This month, thousands of Citizen Potawatomi will gather on Tribal grounds just south of Shawnee, Oklahoma, to connect with relatives, participate in festivities and games, vote on Tribal business, and engage in cultural learning through language classes, dance lessons, and arts and crafts. The annual Family Reunion Festival is part of a 50-year history of celebrations held at CPN grounds — but the Festival of today looks much different than when it began in 1972.
Before the Family Reunion Festival, the Nation held the Potawatomi Intertribal Powwow each year following the CPN General Council. What began as a celebration of Native culture swiftly rose to preeminence among powwows in the United States. The event boasted large prize offerings and attendance between 5,000-6,000 people a night, with Natives from across the country travelling to participate in the festivities and dance in the competitions.
However, the popularity of the Intertribal Powwow also proved its shortcoming as a means of connecting Potawatomi with each other and with their culture. It required a significant number of resources but with relatively little benefit to Citizen Potawatomi tribal members. Few Citizen Potawatomi participated in the dance competitions, with only one placing in more than 18 categories in 1998.
Vice-Chairman Linda Capps told the Hownikan in 2013, “Our Tribe didn’t have a lot of dancers like others who were coming to compete here. This kind of reinforced itself, resulting in our people not wanting to dance in the competitions.”
Tribal members also reported having difficulty identifying and connecting with other Citizen Potawatomi at the event.
The Business Committee grew concerned that, in all its years, the event had not succeeded in its mission to connect Potawatomi with their culture. Tribal leaders made necessary changes so that the annual festivities could better serve the Nation’s members.
On the Friday night of the 1998 Intertribal Powwow, CPN held an all-Potawatomi powwow. The event was popular with Tribal members, and the following year, CPN announced an entirely new format. The “Nation’s first Heritage Festival,” now called Family Reunion Festival, would “replace the Intertribal Powwow” in June 1999, the Hownikan reported.
Open specifically to CPN tribal members and their families, the new Festival focused on cultivating Potawatomi connections, culture and tradition.
Chairman John “Rocky” Barrett addressed the change in his column in the April 1999 edition of the Hownikan: “I was on the Business Committee when we had our first intertribal powwow back in 1972. The thought at the time was … to get us started in our own traditions — since we had no drums, no singers and no dancers. We were supposed to learn our own ways, after we learned from other tribes, and then teach our own people… Here we are 27 years later, and we have yet to have more than five Citizen Potawatomi competition dancers enter a contest at our own powwow.”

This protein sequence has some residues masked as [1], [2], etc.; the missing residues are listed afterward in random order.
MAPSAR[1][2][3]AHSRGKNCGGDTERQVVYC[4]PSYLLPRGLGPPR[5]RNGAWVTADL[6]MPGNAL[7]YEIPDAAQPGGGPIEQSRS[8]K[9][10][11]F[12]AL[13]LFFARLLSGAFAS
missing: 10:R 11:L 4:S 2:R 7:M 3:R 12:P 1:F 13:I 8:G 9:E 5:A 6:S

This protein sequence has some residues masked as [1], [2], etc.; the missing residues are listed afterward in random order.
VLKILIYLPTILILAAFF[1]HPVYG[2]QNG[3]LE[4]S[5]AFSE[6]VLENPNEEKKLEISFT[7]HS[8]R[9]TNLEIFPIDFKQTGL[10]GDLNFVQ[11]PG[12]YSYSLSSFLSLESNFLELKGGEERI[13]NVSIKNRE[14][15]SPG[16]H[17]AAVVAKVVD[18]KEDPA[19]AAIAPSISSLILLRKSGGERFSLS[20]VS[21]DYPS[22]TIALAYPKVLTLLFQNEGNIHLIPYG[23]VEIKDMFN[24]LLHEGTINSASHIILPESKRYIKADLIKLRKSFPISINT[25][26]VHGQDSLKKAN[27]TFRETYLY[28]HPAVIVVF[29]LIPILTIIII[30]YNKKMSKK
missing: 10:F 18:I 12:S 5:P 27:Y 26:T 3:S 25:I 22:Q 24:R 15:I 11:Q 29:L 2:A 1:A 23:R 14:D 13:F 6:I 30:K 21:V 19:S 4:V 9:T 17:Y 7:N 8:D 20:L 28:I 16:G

Today, the Saturday evening powwow remains the centerpiece of the event, now with hundreds of Potawatomi dancing. Cultural demonstrations and lessons have also been built up as a core part of the Festival to teach CPN members about their heritage. Classes on ribbon shirt making, beading, language, dancing and more are offered throughout the weekend. General Council also continues as a cornerstone of Festival, where members address important decisions for the benefit of the Tribe.
The first Citizen Potawatomi Heritage Festival received an overwhelming response, with an estimated 2,500-3,000 Tribal members in attendance — more than had ever previously travelled to the Nation’s headquarters.
Honoring several founding families each year with the help of staff from Tribal Rolls and the Cultural Heritage Center remains another key element of the redesigned Family Reunion Festival.
Cultivating familial ties has been central for Tribal leadership from the beginning.
In discussing the inaugural all-Potawatomi Festival, Vice-Chairman Capps noted that “the orientation of the Potawatomi Festival is multi-generational.” Activities and learning opportunities for young Tribal members help to pass Potawatomi traditions on to the next generation.
Chairman Barrett wrote before the 2000 Festival, “the essence of tribe is family. A tribe is a group of interrelated families that share a common language, art, culture, history and territory who grew as an independent community until the need for a government became necessary. The families that make up the modern Citizen Potawatomi Nation share a common destiny as unique as their dual citizenship. Their history and their blood give them their Tribe; their Tribe works for their future security and prosperity. As long as the families survive, the Tribe survives.”
This year, the Tribe gathers together in person for the first time since 2019. Instead of the regular schedule of honored families, Family Reunion Festival will be held in remembrance of all those relatives who have walked on due to COVID-19.
Find more information about this year’s Family Reunion Festival at cpn.news/festival.